There is a lot of hoopla out there with AI generated music and virtual singers. Most folks think these will be used in studios to produce soundtracks, and they are right. For now.
Right now, every playthough of a specific game has the same music. Same opening theme, same battle music, same ‘pause screen’ music. If 500,000 people are playing Baulder’s Gate – each of them are getting the same soundtrack.
With Dynamic Orchestration, each playthrough will have a unique soundtrack. In an RPG, you can use music for setting and mood. There should be a music difference between “campsite music for a party of 4”, and “campsite music for a party of 4 who just picked up a vampire helper… and the night may not end well.”
Human composers are finite. We can’t cover all possibilities. A machine can. In real time.
We’ve had hints of dynamic orchestration for a while. Changing tempo to match the situation is common (like when everything speeds up for the last lap on Mario Kart). You can also mute or mix different layers of a piece of music to go from calm to exciting (like in an open world RPG where if you wander to where there is nothing, the music starts becoming thinner, and if you wander closer to interesting things, the music picks up). These are fairly difficult to implement now. They require working in MIDI-like sections, where instead of producing one track, you must produce thousands of individual notes and the instructions on how to put those notes together.
Why isn’t this happening now?
As of August, 2023, there are still a few hurdles.
The audio quality is pretty low right now. Eventually, we will get 48khz resolution on the audio, but now we have to settle for a fraction of that. Every company that does AI audio is working toward this, it’s a matter of time.
The cost of running these models is comparatively quite high. To do dynamic composition, you would need to stream a lot of audio data from servers OR find efficiencies in the models to allow them to run on smaller, home-scale computing devices.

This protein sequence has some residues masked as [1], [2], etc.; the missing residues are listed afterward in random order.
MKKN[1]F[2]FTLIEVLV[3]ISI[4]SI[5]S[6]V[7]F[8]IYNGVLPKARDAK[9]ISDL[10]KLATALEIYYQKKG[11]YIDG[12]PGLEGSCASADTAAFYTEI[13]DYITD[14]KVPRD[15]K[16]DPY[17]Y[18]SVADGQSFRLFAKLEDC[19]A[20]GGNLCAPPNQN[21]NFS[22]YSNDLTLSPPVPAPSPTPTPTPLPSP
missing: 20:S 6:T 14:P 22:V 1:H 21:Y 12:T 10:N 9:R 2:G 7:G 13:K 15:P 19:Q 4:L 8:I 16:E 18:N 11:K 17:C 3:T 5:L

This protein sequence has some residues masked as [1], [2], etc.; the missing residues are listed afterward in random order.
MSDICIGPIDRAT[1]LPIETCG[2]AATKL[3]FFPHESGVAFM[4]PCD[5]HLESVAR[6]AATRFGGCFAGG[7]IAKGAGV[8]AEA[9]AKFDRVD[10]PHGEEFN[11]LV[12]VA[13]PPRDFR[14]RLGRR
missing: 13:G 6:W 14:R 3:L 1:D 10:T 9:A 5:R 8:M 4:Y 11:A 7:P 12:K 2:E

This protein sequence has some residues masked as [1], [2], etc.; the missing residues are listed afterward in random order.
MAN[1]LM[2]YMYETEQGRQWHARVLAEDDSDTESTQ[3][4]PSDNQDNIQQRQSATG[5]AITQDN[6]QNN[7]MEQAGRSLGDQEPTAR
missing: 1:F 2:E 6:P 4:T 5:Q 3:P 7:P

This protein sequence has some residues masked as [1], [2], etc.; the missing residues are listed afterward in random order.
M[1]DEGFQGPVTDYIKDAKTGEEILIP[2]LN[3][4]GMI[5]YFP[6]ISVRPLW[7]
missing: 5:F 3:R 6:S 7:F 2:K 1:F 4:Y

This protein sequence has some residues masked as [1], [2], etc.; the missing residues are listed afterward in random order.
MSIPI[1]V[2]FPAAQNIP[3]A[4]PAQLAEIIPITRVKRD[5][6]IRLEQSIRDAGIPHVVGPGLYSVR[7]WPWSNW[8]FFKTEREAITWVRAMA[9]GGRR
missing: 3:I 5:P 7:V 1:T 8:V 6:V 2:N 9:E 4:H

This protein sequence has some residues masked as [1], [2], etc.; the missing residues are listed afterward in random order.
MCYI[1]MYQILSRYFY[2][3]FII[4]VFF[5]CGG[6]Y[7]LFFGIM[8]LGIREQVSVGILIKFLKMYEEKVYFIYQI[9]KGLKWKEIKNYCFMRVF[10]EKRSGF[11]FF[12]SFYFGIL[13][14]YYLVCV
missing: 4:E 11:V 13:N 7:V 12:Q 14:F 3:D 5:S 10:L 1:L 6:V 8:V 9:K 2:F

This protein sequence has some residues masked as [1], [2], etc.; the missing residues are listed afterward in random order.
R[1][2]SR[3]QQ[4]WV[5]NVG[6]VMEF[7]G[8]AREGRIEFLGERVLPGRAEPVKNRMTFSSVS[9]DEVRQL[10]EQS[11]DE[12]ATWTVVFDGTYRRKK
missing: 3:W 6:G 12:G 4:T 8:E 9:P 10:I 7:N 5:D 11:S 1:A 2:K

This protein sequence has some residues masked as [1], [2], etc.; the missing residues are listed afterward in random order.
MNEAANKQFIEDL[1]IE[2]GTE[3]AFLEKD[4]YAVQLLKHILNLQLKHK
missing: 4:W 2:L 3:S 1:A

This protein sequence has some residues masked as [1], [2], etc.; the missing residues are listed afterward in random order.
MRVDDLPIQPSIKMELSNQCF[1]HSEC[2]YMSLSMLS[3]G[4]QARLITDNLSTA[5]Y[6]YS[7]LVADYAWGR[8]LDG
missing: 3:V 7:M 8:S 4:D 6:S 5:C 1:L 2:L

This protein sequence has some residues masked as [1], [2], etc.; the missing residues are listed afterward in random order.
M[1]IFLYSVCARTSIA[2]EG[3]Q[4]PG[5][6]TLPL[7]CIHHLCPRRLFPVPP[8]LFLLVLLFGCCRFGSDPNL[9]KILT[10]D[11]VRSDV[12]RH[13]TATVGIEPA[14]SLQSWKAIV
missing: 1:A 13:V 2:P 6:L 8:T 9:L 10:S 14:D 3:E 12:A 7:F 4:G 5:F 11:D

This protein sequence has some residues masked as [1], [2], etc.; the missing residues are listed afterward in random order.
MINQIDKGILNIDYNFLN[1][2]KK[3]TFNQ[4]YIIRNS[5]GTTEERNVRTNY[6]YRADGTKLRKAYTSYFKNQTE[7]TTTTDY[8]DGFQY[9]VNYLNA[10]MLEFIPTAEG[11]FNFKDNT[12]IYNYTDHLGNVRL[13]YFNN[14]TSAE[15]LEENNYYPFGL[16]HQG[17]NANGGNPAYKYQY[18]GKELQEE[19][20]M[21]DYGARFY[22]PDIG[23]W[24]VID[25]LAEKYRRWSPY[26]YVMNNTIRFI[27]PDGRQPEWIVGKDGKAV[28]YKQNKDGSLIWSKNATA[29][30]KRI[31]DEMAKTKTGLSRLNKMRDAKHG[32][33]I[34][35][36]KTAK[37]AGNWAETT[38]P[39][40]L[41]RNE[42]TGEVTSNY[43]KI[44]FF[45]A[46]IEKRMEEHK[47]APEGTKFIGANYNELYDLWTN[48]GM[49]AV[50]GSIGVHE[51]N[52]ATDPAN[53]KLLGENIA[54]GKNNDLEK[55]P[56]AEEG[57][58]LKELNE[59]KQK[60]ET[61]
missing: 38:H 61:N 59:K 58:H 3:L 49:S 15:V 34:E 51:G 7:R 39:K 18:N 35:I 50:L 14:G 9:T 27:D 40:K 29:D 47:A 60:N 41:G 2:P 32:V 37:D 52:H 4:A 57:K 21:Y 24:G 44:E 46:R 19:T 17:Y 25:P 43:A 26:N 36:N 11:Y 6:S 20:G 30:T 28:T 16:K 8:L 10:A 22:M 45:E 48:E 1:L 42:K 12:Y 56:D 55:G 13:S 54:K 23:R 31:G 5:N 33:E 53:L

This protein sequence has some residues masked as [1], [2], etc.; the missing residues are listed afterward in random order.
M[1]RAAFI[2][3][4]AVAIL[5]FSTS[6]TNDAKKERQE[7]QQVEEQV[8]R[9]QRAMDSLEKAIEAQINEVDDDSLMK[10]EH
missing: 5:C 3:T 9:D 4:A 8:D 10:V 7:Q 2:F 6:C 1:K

What this means for Composers
There are still some opportunities for composers, though the workload per-game will be decreased significantly. A composer may still come up with the overall music design and provide some examples of themes for different parts of the story. We won’t be doing 12-hour soundtracks anymore.
Won’t AI also be able to do the main themes?
Yes. Yes, it will.
Many people think the AI will be reigned in by governmental mandates and lawsuits from artists. These actions will slow adoption, but they can’t stop it. There is already enough music in the Public Domain to train some frighteningly good audio AIs. We have access to tons of folk music, music by dead composers like Mozart and Tchaikovski, and music be people who WANT to share what they’ve done like me.
As Candy Crush weaponized engagement with their incredible design, Dynamic Orchestration will be a major aspect of weaponizing emotional storytelling… if you want it to. I hope every experience has a settings slider to control the poignancy of the soundtrack. Sometimes… I just don’t want that much.
<Speculation> There are still a few challenges to get this to market. I expect someone will have a streaming service capable of doing this for under $10 per hour in under a year. Maybe another year to get an optimized model that can run on a graphics card or TPU. So… about 2027 you’ll be seeing the games show up on Steam. </Speculation>
Dynamic Orchestration has a lot of other capabilities that can be realized before real-time inclusion in video games:
- Bar and Restaurant background music: You can get an endless playlist of jazz standards that perfectly read the room and adjust dynamically to the goings-on there.
- TV/Film Scoring: A composer will be able to guide the Dynamic Orchestration into an excellent soundtrack pretty quickly. Record it once, and incorporate it into the film!
- Personal Soundtrack: While going on a walk, working out, or just cleaning your house, you’ll be able to have a dedicated soundtrack perfectly suiting to inspiring you! (It may also include some musical warnings if your family is coming over soon).